Marikana and Bulhoek
The Marikana massacre of two weeks ago has been compared with many things, but one of the things it most resembles is the Bulhoek Massacre of 1921, when the followers of a prophet, Enoch Mgijima, refused to move from a mountain they regarded as holy, and were shot down by police and soldiers.
Mgijima had joined an American-based denomination, the Church of God and the Saints of Christ, which had been founded by William Saunders Crowdy in 1896. Its basic theology was Seventh Day Adventist (rather like that of those involved in the Waco Massacre in Texas).
The Church of God and the Saints of Christ was brought to South Africa by Bishop John James Msikinya, a former Methodist, vut Enoch Mgijima soon became the leader of the South African branch. Enock Mgijima was sentenced to six years imprisonment for his part in the “disturbance”.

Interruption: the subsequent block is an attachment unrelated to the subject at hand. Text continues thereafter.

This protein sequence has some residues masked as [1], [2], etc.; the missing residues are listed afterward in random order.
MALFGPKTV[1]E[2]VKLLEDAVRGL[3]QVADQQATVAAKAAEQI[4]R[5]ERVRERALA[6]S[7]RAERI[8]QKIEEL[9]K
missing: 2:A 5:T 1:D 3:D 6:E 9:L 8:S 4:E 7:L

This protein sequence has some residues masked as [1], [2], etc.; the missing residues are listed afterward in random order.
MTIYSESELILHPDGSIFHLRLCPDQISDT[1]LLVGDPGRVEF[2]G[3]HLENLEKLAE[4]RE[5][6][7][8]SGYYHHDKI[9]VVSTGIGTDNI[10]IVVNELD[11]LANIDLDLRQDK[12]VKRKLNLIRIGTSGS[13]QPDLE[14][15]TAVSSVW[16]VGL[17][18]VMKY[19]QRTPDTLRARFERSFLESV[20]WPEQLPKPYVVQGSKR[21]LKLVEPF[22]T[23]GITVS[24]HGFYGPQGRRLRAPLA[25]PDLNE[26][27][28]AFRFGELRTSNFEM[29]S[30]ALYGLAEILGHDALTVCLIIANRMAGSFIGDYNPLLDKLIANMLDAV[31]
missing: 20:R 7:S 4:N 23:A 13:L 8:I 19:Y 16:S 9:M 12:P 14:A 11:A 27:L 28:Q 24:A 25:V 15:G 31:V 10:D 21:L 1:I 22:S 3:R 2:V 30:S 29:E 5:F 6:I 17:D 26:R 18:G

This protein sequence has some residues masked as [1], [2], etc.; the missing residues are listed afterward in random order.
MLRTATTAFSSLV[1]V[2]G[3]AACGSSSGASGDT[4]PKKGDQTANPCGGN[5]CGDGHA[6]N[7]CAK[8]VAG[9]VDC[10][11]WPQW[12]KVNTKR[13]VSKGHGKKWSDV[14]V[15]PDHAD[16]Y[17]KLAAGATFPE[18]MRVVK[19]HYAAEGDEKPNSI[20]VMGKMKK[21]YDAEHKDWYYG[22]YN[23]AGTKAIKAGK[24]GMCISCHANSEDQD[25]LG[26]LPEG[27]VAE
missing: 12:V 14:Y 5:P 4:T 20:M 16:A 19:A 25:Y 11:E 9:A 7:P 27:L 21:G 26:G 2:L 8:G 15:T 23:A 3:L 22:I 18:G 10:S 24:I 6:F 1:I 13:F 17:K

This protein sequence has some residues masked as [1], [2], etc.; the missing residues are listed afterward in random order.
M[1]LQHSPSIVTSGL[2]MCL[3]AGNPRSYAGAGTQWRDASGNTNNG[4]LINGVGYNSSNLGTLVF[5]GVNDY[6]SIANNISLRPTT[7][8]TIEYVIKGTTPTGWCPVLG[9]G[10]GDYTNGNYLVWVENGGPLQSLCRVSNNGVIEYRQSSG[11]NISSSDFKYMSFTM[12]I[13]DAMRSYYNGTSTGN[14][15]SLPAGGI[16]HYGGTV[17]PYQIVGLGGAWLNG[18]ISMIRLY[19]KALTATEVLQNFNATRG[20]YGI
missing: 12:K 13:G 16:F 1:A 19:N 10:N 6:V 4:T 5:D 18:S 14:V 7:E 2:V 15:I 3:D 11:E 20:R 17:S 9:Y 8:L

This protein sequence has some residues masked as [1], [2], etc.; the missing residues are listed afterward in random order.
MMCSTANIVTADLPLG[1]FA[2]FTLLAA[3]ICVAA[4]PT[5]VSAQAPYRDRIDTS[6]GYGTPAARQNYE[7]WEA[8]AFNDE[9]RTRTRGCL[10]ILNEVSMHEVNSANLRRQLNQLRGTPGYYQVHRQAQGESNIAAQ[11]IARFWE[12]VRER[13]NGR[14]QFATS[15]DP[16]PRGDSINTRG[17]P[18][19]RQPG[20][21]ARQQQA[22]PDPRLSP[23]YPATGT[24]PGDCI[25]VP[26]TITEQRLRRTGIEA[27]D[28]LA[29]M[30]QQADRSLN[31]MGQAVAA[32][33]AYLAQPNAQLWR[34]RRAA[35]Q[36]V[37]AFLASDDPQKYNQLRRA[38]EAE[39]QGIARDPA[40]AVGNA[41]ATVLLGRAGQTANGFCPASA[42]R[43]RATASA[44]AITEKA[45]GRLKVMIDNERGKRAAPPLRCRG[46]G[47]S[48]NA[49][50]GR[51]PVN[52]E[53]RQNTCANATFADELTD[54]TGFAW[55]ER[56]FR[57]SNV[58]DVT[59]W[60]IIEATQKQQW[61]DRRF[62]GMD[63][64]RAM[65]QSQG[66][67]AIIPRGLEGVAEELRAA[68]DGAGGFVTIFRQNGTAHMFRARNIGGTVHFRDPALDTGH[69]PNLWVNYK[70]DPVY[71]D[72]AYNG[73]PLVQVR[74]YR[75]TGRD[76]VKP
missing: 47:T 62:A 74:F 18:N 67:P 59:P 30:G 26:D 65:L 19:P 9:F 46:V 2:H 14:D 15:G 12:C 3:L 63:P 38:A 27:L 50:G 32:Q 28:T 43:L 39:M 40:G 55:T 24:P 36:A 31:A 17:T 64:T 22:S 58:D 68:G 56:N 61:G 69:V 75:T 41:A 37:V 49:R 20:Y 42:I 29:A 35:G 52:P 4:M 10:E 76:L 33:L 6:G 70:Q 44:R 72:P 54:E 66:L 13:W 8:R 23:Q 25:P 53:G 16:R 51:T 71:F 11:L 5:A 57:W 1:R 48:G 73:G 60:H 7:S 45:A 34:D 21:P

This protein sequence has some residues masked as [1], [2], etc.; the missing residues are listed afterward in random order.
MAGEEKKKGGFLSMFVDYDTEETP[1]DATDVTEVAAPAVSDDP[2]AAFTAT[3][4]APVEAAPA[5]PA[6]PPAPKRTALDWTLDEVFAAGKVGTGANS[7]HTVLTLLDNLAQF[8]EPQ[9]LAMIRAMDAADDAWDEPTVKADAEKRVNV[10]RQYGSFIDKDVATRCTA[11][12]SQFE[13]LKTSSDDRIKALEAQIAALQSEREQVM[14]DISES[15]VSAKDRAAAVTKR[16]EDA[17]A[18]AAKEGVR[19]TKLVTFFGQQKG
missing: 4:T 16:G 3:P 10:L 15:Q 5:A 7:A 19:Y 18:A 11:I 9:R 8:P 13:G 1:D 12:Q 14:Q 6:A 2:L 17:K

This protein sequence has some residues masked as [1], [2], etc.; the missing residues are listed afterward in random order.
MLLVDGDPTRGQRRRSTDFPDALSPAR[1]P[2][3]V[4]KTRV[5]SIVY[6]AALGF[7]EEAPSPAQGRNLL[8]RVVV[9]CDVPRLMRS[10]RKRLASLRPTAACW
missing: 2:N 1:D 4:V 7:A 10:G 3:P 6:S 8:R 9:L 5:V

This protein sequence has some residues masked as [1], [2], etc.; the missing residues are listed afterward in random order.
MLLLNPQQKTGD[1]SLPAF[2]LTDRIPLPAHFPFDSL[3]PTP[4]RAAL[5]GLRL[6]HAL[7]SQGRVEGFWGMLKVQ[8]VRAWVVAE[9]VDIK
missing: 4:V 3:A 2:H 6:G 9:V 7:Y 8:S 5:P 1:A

In the light of these events it is interesting that Nightingale, the Superintendent of Natives at Kamastone, wrote to the magistrate of Queenstown, recommending the appointment of the Revd Enoch Mgijima as a marriage officer. He described Mgijima as “a very respectable man, of good character and repute” and “honest and straightforward in all dealings I have had with him”. The church was growing rapidly, and the passover ceremony at Kamastone had more than 1100 people present.
You can read more about the Bulhoek massacre in this article on The Bulhoek tragedy by Joan Millard, a lecturer in the church history department of the University of South Africa.